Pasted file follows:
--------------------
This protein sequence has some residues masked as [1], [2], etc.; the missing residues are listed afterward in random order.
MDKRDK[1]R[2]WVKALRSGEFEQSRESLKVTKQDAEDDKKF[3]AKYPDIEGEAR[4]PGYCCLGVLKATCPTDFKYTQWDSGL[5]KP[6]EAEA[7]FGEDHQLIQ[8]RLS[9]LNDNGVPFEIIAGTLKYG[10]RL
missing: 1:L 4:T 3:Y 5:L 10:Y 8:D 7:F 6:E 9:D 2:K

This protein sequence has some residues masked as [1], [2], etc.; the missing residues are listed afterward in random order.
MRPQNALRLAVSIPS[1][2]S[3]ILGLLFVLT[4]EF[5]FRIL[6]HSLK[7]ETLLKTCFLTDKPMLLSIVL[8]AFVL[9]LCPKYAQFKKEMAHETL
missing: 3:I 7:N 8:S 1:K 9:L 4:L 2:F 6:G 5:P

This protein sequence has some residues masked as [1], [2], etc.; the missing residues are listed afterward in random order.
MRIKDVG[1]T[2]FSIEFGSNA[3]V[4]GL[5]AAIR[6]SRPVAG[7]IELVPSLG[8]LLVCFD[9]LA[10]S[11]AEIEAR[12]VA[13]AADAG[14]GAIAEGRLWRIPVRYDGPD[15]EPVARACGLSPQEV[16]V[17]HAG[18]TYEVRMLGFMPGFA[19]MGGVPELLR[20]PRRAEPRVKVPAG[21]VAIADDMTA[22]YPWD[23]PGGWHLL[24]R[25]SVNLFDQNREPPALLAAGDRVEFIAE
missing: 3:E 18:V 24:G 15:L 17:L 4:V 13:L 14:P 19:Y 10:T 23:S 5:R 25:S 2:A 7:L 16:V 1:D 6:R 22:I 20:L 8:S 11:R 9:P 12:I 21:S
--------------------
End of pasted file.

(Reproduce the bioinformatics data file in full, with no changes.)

This protein sequence has some residues masked as [1], [2], etc.; the missing residues are listed afterward in random order.
MDKRDK[1]R[2]WVKALRSGEFEQSRESLKVTKQDAEDDKKF[3]AKYPDIEGEAR[4]PGYCCLGVLKATCPTDFKYTQWDSGL[5]KP[6]EAEA[7]FGEDHQLIQ[8]RLS[9]LNDNGVPFEIIAGTLKYG[10]RL
missing: 1:L 4:T 3:Y 5:L 10:Y 8:D 7:F 6:E 9:D 2:K

This protein sequence has some residues masked as [1], [2], etc.; the missing residues are listed afterward in random order.
MRPQNALRLAVSIPS[1][2]S[3]ILGLLFVLT[4]EF[5]FRIL[6]HSLK[7]ETLLKTCFLTDKPMLLSIVL[8]AFVL[9]LCPKYAQFKKEMAHETL
missing: 3:I 7:N 8:S 1:K 9:L 4:L 2:F 6:G 5:P

This protein sequence has some residues masked as [1], [2], etc.; the missing residues are listed afterward in random order.
MRIKDVG[1]T[2]FSIEFGSNA[3]V[4]GL[5]AAIR[6]SRPVAG[7]IELVPSLG[8]LLVCFD[9]LA[10]S[11]AEIEAR[12]VA[13]AADAG[14]GAIAEGRLWRIPVRYDGPD[15]EPVARACGLSPQEV[16]V[17]HAG[18]TYEVRMLGFMPGFA[19]MGGVPELLR[20]PRRAEPRVKVPAG[21]VAIADDMTA[22]YPWD[23]PGGWHLL[24]R[25]SVNLFDQNREPPALLAAGDRVEFIAE
missing: 3:E 18:V 24:G 15:L 17:L 4:V 13:L 14:P 19:Y 10:T 23:S 5:R 25:S 2:A 7:L 16:V 1:D 6:R 22:I 20:L 8:S 11:R 9:P 12:I 21:S